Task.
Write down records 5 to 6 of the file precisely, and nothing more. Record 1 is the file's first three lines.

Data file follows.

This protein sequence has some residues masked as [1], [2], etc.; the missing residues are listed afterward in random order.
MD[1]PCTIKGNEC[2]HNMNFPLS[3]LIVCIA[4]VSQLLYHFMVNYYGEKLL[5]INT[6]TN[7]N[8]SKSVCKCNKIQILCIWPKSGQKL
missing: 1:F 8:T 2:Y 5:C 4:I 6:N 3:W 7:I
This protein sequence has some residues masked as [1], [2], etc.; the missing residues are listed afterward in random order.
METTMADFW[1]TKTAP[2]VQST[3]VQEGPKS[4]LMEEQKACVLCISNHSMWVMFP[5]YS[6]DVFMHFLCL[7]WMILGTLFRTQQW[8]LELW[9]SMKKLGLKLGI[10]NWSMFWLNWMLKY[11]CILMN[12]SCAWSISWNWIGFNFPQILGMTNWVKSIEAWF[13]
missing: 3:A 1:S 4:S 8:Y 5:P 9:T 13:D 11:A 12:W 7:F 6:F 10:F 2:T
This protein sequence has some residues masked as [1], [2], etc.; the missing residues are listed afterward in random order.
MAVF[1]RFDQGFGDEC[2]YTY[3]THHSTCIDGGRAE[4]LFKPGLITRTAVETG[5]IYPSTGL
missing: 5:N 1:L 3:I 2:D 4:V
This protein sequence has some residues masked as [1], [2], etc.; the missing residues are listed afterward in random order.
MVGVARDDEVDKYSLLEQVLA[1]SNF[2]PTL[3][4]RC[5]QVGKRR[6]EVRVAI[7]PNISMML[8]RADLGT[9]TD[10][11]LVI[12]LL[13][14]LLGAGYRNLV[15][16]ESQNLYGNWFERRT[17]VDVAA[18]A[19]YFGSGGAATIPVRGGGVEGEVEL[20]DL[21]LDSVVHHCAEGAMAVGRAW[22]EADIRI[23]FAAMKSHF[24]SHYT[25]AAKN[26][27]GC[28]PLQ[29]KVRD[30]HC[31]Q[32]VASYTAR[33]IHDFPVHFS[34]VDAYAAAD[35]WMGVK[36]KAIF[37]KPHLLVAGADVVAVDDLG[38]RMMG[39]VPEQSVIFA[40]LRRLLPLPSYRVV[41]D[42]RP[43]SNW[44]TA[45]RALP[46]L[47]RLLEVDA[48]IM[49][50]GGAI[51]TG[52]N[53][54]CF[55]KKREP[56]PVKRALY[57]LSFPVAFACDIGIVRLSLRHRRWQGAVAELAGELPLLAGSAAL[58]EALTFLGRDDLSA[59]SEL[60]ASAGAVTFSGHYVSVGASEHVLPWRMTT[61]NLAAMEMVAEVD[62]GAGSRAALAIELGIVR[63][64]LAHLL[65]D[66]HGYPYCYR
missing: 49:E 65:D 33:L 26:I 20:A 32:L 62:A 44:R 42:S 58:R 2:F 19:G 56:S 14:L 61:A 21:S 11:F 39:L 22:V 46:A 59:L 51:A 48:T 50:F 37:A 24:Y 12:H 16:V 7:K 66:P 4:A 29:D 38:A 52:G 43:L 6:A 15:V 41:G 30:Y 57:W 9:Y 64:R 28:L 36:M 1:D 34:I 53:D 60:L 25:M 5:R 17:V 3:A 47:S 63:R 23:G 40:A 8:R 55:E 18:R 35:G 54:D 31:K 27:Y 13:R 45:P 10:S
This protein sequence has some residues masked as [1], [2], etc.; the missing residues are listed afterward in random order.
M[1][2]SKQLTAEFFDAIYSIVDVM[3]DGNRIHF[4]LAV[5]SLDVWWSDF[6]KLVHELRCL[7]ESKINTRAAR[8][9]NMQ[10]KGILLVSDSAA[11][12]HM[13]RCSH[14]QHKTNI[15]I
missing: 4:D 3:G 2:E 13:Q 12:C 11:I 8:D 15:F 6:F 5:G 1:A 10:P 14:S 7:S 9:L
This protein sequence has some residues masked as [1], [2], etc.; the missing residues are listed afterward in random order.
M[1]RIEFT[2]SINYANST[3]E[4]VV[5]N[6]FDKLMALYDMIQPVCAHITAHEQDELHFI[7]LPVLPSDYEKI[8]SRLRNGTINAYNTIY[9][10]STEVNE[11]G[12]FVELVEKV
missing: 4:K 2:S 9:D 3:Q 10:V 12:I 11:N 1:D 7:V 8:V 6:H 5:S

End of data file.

This protein sequence has some residues masked as [1], [2], etc.; the missing residues are listed afterward in random order.
M[1][2]SKQLTAEFFDAIYSIVDVM[3]DGNRIHF[4]LAV[5]SLDVWWSDF[6]KLVHELRCL[7]ESKINTRAAR[8][9]NMQ[10]KGILLVSDSAA[11][12]HM[13]RCSH[14]QHKTNI[15]I
missing: 4:D 3:G 2:E 13:Q 12:C 11:I 8:D 15:F 6:F 5:G 1:A 10:P 14:S 7:S 9:L
This protein sequence has some residues masked as [1], [2], etc.; the missing residues are listed afterward in random order.
M[1]RIEFT[2]SINYANST[3]E[4]VV[5]N[6]FDKLMALYDMIQPVCAHITAHEQDELHFI[7]LPVLPSDYEKI[8]SRLRNGTINAYNTIY[9][10]STEVNE[11]G[12]FVELVEKV
missing: 4:K 2:S 9:D 3:Q 10:V 12:I 11:N 1:D 7:V 8:V 6:H 5:S